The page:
There are also several swimming events including Breathstroke, Backstroke and Freestyle racing modes. These are very much like the running events in style and controls. The difference in the water is that in addition to building speed by pressing buttons, you also have to go above water and breathe. You do this when the power bar fills up, the faster you press the breath button, the longer you're swimmer can hold their breath until they have to inhale the next time. While the change of scenery is nice, these swimming games tend to become repetitive in a hurry, and are more tests of endurance than skill, making them less enjoyable than they could have been. To change things up a bit, the game also includes more skill-oriented events such as the pole vault. This event is surprisingly difficult to play since you have to build up enough speed before you jump, and then time your jump and angle so you can go over the bars cleanly, which isn't as easy as it sounds. Athens 2004 also includes classic Olympian challenges like the shot put and discus throw. These events require you to throw an object as far as you can. In these events, you start off by running, then you pause and adjust the throw angle and speed, in a snap. You'd think it would be easy, and It sounds simple in practice, but there's very little room for error. This makes these events frustrating, since getting the timing and button sequences down requires a lot of practice.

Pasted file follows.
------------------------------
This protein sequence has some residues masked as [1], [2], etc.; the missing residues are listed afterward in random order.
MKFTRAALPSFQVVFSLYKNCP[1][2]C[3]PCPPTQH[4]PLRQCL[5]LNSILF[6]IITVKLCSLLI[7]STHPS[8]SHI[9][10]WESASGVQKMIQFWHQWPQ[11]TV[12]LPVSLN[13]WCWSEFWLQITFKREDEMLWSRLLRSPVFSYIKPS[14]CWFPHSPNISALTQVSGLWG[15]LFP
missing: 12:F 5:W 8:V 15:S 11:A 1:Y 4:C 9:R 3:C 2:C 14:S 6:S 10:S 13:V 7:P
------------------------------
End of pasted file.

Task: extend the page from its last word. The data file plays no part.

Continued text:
Athens 2004's standard events are fairly engaging, but the game also includes also includes several gymnastic events that are more challenging and less repetitive than some other tasks. The floor exercises allow a bit more freedom in their gameplay, though you're only pressing buttons in sequence. Again, timing in these events is key to success. There are floor exercises for both male and female athletes with similar control schemes, though the female athletes have the added element of dance, where you gain extra points for grace and artistry. In the same general area is the rings competition. The Rings requires a combination of skills where you have to use both analog controllers as the circular indicators reach the target, then keep them in that position and finally press a button sequence to dismount. It's quite challenging, and there's little room for error. Mastering the rings requires a great deal of concentration and skill to complete your routine successfully, and getting high marks from the judges is more difficult than you'd expect it to do.